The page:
Spring has sprung! Or has it?
This is largely dependent on whose definition of springtime you wish to adhere to, meteorological or astronomical.
From a meteorological standpoint, today, the 1st of March, is the first day of spring. This is down to the fact that the seasons are split exactly between three months per season which means spring is March, April and May whilst summer is June, July and August. The seasons are organised in this way in accordance with the Gregorian calendar to make it simpler for meteorological observing and forecasting.
Meanwhile, from an astronomical standpoint, we're not quite out of winter yet! According to the astronomical calender, springtime does not begin until March the 20th, running until 21st June 2015. These dates are arrived at via a fairly more complex process than meteorological spring. Calculating astronomical spring involves taking into consideration the 23.5 degree tilt of the Earth's rotational axis in relation to its orbit around the sun. Therefore the date of spring is not fixed and varies from year to year depending on the equinoxes which take place in spring and autumn as well as the solstices which take place in summer and winter.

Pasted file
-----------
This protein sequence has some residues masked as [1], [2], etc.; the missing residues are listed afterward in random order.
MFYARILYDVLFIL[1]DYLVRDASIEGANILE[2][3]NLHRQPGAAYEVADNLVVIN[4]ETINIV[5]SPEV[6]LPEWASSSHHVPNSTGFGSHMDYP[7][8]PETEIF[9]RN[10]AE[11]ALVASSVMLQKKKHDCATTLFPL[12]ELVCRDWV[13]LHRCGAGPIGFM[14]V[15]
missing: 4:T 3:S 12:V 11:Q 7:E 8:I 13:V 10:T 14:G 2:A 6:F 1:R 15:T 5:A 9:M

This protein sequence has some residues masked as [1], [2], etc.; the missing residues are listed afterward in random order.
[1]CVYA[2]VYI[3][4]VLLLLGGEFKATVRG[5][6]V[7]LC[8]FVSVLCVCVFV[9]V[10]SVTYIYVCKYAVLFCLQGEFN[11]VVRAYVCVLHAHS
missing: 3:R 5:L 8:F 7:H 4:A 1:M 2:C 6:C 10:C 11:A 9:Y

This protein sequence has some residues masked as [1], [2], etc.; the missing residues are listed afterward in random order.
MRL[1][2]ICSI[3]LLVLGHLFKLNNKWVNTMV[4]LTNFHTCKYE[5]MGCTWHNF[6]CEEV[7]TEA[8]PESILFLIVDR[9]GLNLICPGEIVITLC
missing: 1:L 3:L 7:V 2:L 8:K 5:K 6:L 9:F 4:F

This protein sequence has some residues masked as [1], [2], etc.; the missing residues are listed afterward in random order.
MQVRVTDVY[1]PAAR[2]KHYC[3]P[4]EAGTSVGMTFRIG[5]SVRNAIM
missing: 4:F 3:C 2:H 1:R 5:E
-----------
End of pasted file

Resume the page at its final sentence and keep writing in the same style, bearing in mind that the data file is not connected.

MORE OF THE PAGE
So which definition are we to go by? The optimistic among us may prefer to lunge onto the meteorological definition of springtime. Those of a more pessimistic persuasion may be inclined to favour the astronomical date for spring as being more realistic (especially those of us living north of the border!) Whilst it is true the days are becoming longer, the milder weather associated with spring feels like it hasn't taken hold just yet. We've yet to witness the full beauty of spring flowers blooming in all their glory.
March the 1st or March the 20th; which date are you inclined to view as the beginning of spring?
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